The Chiefs faced immense adversity this decade. Their current success is largely owed to the way they responded to the challenges along the way.
The Kansas City Chiefs have quietly evolved into a model franchise and consistent winner. The 2010s should be remembered as a decade in which the Chiefs tested and found the formula for sustained success. This decade of trial and error has cemented the Chiefs as a team ready to contend for another decade.
The story of the past decade centers on the way the Chiefs responded to dysfunction and unspeakable tragedy. In this sense, the 2010s were the decade the Chiefs learned to be strong.
The early ’10s was marked by the most devastating event in franchise history. On December 1st, 2012, defensive player Jovan Belcher killed his girlfriend and later himself. He committed suicide at the Chiefs’ practice facility in front of then-coach Romeo Crennel and GM Scott Pioli. The devastating, mind-numbing tragedy cast an encroaching, dark shadow over the Chiefs organization and the NFL in general. It’s hard to find words to do the situation any sort of justice, but I remember the game that followed the tragedy.
The Chiefs played and defeated the Carolina Panthers. Players were in tears throughout the game; it was the kind of event that had very little to do with football and a whole lot more to do with healing. The record of the 2012 Chiefs or their potential draft spot—questions most losing teams consider—didn’t seem pertinent. Something so much bigger than football swallowed the entire 2012 season, and the Chiefs franchise at that moment.
Additionally, there were plenty of coaching changes in the early part of the last 10 years, a problem on par with most teams in search of an identity. The 2010 Chiefs were able to earn a wild card spot, mainly due to an easy schedule and an excellent rushing attack, but they weren’t exactly a playoff-caliber group. They were swiftly beaten in the wild card round. The 2011 Chiefs began the season 5-8 and fired head coach Todd Haley, who wasn’t well-liked for his abrasive, arrogant personality. They ended the year 7-9. Next came the worst year of the Chiefs’ decade, for reasons beyond football. The 2012 Chiefs, led by Romeo Crennel, went 2-14. Following 2012, Crennell and Pioli were fired. Andy Reid was brought in as head coach, and John Dorsey as general manager.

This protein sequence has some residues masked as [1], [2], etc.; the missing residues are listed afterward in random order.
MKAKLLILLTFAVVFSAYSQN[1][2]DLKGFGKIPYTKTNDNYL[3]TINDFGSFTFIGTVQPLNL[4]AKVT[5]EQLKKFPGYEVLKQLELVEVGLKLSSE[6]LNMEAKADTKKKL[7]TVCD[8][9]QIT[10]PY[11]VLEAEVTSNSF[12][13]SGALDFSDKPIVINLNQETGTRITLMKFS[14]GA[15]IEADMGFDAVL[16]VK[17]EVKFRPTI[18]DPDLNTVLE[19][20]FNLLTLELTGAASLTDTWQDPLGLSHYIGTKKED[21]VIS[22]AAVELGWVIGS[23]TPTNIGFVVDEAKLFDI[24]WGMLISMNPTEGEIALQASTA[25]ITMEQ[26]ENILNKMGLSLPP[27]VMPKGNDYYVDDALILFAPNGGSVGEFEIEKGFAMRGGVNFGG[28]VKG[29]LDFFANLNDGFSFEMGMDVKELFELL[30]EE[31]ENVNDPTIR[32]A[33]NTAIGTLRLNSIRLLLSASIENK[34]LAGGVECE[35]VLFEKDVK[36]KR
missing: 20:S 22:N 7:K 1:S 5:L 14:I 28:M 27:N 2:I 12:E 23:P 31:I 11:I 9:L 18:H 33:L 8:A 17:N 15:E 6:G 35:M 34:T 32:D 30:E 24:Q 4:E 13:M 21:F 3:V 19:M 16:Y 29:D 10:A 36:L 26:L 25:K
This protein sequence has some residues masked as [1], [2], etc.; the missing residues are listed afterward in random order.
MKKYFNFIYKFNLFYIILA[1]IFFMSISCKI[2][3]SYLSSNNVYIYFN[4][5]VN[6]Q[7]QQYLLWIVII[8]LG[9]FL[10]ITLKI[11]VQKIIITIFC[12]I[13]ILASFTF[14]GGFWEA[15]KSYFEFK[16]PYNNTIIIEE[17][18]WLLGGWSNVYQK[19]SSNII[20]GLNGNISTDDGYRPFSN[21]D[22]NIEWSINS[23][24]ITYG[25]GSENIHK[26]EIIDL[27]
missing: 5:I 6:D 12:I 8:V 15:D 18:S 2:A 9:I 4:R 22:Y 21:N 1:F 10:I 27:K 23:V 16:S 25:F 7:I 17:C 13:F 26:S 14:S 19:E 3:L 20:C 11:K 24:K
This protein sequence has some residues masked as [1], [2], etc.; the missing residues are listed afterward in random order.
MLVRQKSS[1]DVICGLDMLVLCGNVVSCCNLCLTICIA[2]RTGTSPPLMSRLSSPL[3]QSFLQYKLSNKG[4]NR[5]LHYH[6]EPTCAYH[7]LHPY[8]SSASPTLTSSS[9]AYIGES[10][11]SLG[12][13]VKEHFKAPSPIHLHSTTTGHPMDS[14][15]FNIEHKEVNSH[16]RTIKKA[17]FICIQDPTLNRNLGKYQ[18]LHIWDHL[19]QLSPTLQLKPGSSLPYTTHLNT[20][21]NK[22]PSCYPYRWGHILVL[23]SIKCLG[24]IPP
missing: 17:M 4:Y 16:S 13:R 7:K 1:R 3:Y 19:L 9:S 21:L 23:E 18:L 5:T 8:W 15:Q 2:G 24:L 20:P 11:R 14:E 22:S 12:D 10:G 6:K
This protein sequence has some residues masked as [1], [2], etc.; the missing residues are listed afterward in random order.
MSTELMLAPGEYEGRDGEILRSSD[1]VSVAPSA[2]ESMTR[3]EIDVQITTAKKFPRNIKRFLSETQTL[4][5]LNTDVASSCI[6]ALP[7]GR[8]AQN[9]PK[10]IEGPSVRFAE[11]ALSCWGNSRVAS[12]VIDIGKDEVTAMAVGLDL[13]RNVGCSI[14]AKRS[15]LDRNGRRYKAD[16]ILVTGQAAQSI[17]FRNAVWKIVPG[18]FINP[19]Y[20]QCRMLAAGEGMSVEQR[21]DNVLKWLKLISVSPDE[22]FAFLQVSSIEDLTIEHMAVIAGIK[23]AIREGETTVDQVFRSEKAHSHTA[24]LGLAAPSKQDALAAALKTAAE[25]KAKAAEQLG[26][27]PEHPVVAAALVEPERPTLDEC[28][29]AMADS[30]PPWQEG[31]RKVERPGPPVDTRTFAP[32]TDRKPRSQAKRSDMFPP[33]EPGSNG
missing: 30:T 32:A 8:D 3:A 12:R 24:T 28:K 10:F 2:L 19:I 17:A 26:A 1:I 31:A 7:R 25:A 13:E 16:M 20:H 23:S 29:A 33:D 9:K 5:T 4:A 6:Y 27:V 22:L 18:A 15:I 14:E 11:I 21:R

Merely calling the 2012 season a failure due to the 2-14 record fails to capture just how wounded the Chiefs franchise was. Following the events of December 1st, the Chiefs were in sore need of guidance, healing, and stability. The hiring of Andy Reid was the turning point of the decade in this sense.
Reid possesses an incredible ability to relate to his players. He is well-known for giving second chances, most notably to players like Michael Vick. He’s a man of emotional depth and one who is no stranger to tragedy himself. Reid is often thought of as a “players coach” But that term underscores the kind of gifted leader Reid is. He has a capacity for empathy and an ability to relate that can boost the morale of an entire team. Guys want to play for him because they know he has their back.
The hiring of Reid presented an opportunity for the Chiefs to overcome the ailing of the early decade. In the wake of tragedy and dysfunction, Reid’s unique leadership qualities provided stability and positive momentum for the Chiefs’ franchise. Part of the proof is in the Chiefs’ sustained success under Reid.
Since the 2013 season, the Chiefs have posted records of 11-5, 9-7, 11-5, 12-4, 10-6, 12-4,12-4 respectively. This sustained record of success indicates a winning culture. But “winning culture” consists of more than a talented roster, and/or innovative playcalling. There are ample examples of teams with a lot of talent that underachieve—think of the 2019 Cowboys and Browns. A winning culture is one that’s built from a foundation of trust. Brett Veach, the current general manager, Andy Reid, and Patrick Mahomes have cemented the kind of synergy upon which great franchises are built.
Sustained success relies on an undercurrent of trust, and the Chiefs under Reid have demonstrated the ability to win in different ways. This three-part connection is what was missing earlier in the decade. The reason sustained success is difficult to come by is because it’s so hard to establish a coach, quarterback, front office triad that clicks. Consistency in terms of those positions is more than an ingredient for success. It allows a team to positively respond to adversity. With Reid and company, the Chiefs have an internal strength that will keep them competitive into the next decade.
The resiliency of the Chiefs this decade has proven they are a top-tier franchise. In the face of tragedy, they healed internally by hiring the right coach to handle such hardship. They have formed an excellent leadership core. It’s this franchise model with such solid principles and communication at work that should keep the Chiefs sailing ahead for the decade to come.